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FBI Opens Criminal Probe Into Deadly Baltimore Bridge Collapse

Maritime Activity Reports, Inc.

April 15, 2024

(Photo: Ronald Hodges / U.S. Coast Guard)

(Photo: Ronald Hodges / U.S. Coast Guard)

The FBI said on Monday it opened a criminal probe into the collapse of a Baltimore bridge in March when a ship crashed into a bridge support, while local officials confirmed the recovery of a fourth body from the incident.

FBI agents boarded the cargo ship Dali to conduct court-authorized law enforcement activity regarding the crash, an FBI spokesperson said. The spokesperson said there was no other public information available and the bureau will have no further comment.

The body of a fourth victim was recovered on Monday after divers spotted what they believed to be a missing construction vehicle, inside which they found the body, the Key Bridge Unified Command said in a statement. Details surrounding the victim's identity were not made public at the request of family.

The Francis Scott Key Bridge collapsed into the Patapsco River in the early morning of March 26, killing six men who were working on the span at the time, after the massive container ship lost power and crashed into a support pylon. The bodies of two victims are still missing.

The investigation into the collapse will focus in part on whether the crew of the Dali left the port knowing the freighter had serious problems with its systems, the Washington Post reported earlier.

Safety investigators have recovered the ship's "black box" recorder, which provides data on its position, speed, heading, radar, and bridge audio and radio communications, as well as alarms.

The city of Baltimore said on Monday it hired two law firms - DiCello Levitt and Saltz Mongeluzzi Bendesky Trial Lawyers - as it considered litigation against the owner, charterer and operator of the ship.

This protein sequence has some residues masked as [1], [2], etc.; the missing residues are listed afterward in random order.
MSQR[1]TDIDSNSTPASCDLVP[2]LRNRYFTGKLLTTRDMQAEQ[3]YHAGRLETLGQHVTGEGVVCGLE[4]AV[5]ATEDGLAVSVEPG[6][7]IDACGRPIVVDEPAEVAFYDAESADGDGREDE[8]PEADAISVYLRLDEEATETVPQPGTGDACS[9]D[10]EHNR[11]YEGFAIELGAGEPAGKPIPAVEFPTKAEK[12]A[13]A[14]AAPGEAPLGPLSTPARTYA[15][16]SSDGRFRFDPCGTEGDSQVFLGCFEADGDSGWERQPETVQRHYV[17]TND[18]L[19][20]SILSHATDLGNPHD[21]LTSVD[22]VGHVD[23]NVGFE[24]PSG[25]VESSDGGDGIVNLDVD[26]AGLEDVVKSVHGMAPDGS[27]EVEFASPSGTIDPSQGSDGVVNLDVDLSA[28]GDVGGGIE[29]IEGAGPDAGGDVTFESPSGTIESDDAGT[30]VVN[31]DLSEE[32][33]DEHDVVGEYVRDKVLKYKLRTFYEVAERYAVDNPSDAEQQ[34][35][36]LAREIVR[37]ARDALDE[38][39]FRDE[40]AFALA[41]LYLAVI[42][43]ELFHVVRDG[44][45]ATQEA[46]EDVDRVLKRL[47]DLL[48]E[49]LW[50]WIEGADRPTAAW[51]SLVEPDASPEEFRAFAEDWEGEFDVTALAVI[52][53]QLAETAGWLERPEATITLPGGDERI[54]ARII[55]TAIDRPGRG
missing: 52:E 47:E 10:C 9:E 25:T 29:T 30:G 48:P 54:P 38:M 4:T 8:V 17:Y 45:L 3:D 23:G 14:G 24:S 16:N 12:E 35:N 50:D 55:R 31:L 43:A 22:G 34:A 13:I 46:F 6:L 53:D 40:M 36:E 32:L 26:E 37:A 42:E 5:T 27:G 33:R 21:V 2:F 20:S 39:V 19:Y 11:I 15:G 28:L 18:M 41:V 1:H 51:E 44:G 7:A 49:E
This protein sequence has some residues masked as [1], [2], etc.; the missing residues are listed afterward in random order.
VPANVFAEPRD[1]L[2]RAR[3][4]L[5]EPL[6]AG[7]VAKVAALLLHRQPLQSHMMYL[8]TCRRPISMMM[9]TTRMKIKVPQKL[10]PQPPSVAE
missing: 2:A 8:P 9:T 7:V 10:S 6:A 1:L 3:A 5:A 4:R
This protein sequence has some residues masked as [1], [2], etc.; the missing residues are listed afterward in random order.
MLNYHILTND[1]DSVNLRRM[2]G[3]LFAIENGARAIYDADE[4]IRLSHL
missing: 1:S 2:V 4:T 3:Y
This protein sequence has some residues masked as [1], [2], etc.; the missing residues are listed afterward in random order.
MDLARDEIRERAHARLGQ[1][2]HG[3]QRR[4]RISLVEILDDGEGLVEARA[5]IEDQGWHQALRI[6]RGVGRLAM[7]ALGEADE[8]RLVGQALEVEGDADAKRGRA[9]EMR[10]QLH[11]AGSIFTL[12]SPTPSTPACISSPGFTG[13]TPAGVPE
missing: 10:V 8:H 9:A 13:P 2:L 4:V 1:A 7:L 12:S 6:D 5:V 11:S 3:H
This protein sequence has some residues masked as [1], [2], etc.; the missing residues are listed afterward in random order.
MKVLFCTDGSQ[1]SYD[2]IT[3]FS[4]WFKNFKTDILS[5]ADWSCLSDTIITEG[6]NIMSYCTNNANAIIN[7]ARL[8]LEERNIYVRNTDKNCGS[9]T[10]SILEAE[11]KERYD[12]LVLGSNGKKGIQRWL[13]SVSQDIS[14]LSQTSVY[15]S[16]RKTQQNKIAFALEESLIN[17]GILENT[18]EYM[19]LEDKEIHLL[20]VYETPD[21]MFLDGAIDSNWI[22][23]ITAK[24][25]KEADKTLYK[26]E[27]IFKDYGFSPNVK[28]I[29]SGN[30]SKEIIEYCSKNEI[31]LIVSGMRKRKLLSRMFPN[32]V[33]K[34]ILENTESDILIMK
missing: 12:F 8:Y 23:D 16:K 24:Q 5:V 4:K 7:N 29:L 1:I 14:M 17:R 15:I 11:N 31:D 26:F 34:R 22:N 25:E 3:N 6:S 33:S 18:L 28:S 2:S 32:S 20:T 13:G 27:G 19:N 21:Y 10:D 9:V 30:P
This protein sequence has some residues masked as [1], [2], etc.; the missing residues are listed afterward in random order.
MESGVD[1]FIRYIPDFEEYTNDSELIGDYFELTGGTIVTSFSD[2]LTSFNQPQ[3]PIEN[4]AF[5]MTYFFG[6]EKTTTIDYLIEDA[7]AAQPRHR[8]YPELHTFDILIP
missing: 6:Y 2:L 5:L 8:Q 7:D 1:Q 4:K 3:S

The registered owner of the Singapore-flagged ship is Grace Ocean Pte Ltd. Synergy Marine Group managed the ship and Maersk MAERSKb.CO chartered the vessel.

The head of the U.S. National Transportation Safety Board separately told Congress last week that its investigators had interviewed key cargo ship personnel as part of its probe.

Work to clear the wreckage and restore traffic through the Baltimore port's shipping channel continues.

Replacing the bridge will likely take years, but authorities have opened two temporary channels to allow some shallow-draft vessels to move around the stricken container vessel. The U.S. Army Corps of Engineers said two weeks ago that it expected to open a new channel to the Port of Baltimore by the end of April.

When the crash occurred, the Dali was leaving Baltimore en route to Colombo, Sri Lanka, with a crew of 21, plus two pilots on board to guide it out of the port.

The same ship was involved in an incident in the port of Antwerp, Belgium, in 2016, when it hit a quay as it tried to exit a North Sea container terminal.

An inspection in June 2023 carried out in San Antonio, Chile, found the vessel had propulsion and auxiliary machinery deficiencies, according to data on the public Equasis website, which provides information on ships.

According to Singapore's Maritime and Port Authority, the vessel passed foreign-port inspections last June and September.


(Reuters - Reporting by Susan Heavey, Brendan O'Brien, Kanishka Singh and Diana Jones; Editing by Chizu Nomiyama, Jonathan Oatis and Leslie Adler)


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